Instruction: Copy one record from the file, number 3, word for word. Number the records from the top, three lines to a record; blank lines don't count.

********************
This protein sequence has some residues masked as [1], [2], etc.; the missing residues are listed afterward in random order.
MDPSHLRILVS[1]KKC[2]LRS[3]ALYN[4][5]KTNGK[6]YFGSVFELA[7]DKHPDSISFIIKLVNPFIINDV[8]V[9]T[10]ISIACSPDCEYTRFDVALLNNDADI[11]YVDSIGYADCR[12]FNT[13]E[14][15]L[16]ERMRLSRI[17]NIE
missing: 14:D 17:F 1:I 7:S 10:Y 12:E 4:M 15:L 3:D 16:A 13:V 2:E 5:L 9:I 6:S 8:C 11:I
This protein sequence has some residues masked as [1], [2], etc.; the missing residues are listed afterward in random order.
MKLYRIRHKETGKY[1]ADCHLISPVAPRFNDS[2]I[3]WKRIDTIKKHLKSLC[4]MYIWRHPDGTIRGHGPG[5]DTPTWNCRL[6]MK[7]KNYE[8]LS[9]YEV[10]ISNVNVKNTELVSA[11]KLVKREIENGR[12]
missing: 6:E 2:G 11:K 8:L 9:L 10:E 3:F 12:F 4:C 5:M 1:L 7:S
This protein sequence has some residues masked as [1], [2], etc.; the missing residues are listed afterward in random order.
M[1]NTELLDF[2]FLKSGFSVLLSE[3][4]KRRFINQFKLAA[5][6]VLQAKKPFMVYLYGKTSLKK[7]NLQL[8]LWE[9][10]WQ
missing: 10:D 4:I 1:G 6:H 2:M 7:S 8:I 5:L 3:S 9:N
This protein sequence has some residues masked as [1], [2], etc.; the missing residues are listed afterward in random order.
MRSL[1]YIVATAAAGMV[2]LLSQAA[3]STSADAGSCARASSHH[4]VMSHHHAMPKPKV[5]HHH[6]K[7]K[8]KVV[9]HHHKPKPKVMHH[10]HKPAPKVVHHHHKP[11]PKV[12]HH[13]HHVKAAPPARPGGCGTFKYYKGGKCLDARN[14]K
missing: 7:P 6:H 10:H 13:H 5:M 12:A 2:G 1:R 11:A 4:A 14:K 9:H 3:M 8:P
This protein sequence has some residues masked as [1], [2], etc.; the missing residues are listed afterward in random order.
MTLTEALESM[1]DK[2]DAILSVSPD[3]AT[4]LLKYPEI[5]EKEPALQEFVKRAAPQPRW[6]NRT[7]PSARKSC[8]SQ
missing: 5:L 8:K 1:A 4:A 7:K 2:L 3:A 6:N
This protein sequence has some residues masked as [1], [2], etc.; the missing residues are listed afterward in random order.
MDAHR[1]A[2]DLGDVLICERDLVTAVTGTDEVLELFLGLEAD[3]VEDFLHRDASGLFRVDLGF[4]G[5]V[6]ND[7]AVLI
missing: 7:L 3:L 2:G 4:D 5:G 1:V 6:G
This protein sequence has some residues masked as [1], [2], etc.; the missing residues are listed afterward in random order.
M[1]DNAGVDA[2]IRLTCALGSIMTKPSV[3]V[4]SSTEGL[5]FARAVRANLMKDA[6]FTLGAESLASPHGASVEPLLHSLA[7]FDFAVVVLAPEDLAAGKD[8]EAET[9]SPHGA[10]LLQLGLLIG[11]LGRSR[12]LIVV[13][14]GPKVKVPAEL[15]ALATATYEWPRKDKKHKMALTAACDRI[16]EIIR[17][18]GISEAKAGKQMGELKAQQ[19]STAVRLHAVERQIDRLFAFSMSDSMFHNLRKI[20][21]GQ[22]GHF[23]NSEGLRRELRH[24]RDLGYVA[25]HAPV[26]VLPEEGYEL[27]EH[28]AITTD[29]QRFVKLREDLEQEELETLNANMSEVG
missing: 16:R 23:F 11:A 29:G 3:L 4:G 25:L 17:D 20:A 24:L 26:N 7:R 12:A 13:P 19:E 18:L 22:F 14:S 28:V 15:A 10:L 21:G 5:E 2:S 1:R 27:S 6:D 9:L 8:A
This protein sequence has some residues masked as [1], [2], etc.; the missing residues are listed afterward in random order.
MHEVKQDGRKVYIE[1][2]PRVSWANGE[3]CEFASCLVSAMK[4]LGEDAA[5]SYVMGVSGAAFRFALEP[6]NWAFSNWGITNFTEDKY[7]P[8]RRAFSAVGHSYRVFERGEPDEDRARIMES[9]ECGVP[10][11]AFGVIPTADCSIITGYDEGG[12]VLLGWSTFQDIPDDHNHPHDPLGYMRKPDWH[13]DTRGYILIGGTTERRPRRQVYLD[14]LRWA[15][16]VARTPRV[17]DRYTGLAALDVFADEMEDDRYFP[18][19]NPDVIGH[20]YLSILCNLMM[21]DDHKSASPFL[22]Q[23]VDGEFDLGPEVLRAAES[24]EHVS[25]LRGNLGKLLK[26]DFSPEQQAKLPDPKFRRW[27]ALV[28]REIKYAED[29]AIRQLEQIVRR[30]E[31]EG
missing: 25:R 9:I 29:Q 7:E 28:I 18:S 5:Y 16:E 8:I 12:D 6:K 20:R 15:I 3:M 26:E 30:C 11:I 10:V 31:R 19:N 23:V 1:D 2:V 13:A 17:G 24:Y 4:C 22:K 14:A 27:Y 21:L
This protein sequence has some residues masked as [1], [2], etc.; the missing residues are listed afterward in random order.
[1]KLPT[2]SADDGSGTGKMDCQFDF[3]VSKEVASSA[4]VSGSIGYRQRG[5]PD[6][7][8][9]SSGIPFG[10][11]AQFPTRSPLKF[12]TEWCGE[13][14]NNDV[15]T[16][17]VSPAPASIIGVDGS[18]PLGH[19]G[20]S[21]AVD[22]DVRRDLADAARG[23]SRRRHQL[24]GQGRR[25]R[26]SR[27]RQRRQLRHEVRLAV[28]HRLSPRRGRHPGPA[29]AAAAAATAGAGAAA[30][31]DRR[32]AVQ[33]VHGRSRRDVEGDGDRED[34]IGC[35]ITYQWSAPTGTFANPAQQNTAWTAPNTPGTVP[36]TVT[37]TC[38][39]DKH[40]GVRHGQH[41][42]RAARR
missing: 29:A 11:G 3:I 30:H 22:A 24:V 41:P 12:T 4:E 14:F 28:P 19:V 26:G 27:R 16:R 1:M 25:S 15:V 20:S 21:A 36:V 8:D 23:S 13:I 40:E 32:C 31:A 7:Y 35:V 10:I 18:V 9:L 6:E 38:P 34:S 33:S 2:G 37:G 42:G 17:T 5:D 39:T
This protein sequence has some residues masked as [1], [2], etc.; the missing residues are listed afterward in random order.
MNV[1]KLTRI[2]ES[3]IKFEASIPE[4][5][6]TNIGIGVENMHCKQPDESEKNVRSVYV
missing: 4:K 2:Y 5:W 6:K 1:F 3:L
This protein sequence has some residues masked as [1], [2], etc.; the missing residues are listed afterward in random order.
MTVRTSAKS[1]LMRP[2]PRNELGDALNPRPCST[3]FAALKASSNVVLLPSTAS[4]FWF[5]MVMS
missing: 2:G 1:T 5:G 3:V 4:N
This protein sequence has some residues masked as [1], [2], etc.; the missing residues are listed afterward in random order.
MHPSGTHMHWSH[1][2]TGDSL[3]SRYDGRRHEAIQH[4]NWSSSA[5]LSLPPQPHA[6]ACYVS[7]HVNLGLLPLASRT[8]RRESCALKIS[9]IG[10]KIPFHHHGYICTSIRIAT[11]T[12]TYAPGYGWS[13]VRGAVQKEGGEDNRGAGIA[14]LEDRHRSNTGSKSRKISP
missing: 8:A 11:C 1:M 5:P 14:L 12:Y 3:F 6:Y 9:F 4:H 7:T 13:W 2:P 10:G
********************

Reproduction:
This protein sequence has some residues masked as [1], [2], etc.; the missing residues are listed afterward in random order.
M[1]NTELLDF[2]FLKSGFSVLLSE[3][4]KRRFINQFKLAA[5][6]VLQAKKPFMVYLYGKTSLKK[7]NLQL[8]LWE[9][10]WQ
missing: 10:D 4:I 1:G 6:H 2:M 7:S 8:I 5:L 3:S 9:N